The letter to the Forum page (see below) was sent a few days ago.
As the editor is taking a long time to decide if he should publish it, I feel that I should publish it now while it is still newsworthy and still fresh in your minds.
Personally I feel that this is an example of how bad laws still get passed through our parliament.
I am not arguing that all should agree with my views about transplant medicine.
So one and all- We do not have organ-trading. You can come to sunny Singapore where you get serious money for your kidney. But I say again, we do not have organ-trading.
The Letter to the Forum Editor
I have deep reservations about the latest legislation which allows for payment for living kidney donors.
Although Health Minister Khaw Boon Wan had categorically assured parliament that the new law did not seek to legalise organ trading, many including myself remain unconvinced.
If we truly only wanted to reimburse donors for their altruistic acts, and not let this become a backdoor for organ trading, the following safeguards should have been present:
1. Foreigners should have been excluded
Only local donors should be allowed onto this scheme as we can then monitor them within our system and either reimburse them for healthcare expenses related to the organ donation through direct payment or through lifelong medical insurance coverage. Compensation for loss of earnings and other more difficult computations can also be decided by a neutral committee.
To allow foreigners into the scheme opens a Pandora’s box as it is impossible to know what a foreign donor does with the money back home. He could literally put the whole lump sum down on some gamble and have nothing left when he needs it most.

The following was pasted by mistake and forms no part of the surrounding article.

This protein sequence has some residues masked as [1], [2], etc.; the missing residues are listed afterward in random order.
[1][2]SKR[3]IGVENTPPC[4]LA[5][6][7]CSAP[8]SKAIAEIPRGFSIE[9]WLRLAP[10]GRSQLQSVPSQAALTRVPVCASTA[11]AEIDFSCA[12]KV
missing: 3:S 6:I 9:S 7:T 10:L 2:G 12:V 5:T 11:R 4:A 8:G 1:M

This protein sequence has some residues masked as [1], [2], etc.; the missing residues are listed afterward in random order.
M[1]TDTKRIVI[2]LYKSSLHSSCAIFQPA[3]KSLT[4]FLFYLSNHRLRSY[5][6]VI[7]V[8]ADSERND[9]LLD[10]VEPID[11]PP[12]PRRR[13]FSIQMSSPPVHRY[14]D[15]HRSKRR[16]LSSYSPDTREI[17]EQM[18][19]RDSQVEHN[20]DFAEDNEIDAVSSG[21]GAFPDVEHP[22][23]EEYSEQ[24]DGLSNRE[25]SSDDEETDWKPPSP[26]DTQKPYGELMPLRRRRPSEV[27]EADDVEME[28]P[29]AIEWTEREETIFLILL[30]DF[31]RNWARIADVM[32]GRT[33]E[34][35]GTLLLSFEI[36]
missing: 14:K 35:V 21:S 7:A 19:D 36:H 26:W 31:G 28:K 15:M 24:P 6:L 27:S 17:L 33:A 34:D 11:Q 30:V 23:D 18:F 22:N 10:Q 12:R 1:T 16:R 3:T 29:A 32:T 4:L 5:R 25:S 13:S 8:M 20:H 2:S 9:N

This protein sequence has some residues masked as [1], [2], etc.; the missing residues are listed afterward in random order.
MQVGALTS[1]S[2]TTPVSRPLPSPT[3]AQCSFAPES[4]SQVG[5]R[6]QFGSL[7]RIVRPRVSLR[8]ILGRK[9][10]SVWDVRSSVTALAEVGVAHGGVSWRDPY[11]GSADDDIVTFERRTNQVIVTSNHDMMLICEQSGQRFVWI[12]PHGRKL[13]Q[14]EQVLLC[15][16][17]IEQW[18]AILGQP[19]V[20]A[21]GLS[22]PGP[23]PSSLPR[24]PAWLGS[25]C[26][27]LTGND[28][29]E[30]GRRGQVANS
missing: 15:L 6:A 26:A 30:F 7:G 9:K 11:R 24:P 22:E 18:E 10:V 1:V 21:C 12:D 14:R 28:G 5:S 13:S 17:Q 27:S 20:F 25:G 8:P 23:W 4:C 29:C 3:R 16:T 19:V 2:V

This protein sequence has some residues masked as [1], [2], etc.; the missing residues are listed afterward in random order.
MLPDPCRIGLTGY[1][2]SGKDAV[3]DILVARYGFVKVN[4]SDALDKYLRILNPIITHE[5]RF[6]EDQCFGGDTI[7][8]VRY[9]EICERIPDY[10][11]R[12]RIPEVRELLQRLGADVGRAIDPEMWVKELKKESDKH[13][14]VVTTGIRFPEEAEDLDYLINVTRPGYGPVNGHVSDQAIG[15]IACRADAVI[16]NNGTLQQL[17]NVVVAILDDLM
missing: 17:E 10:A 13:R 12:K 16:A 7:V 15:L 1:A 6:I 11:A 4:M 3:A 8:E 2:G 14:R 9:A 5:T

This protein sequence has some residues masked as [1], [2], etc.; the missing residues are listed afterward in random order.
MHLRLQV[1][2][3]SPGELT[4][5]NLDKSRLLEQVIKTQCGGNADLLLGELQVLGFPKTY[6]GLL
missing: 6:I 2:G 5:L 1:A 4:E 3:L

To include foreigners is also a tacit admission that transplant medicine is big business that Singapore cannot afford to ignore.
2. Compensation details should be available before parliament vote
The details about mechanisms for quantifying fair compensation should be present before MP’s were asked to vote on what must have been a tough moral choice. These details must surely be the difference between the money being “compensation” rather than “profit” for the donor.
To be asked to vote for something which lacked any specifics at all might cause our parliament to be misconstrued as a “rubber-stamp” as many may consider voting for this legislation in such a way to be irresponsible and akin to writing a “blank cheque”.
I fear that Singapore’s reputation as a medical hub with a “high ethical standard” has been seriously eroded by the passing of this legislation.
Dr.Huang Shoou Chyuan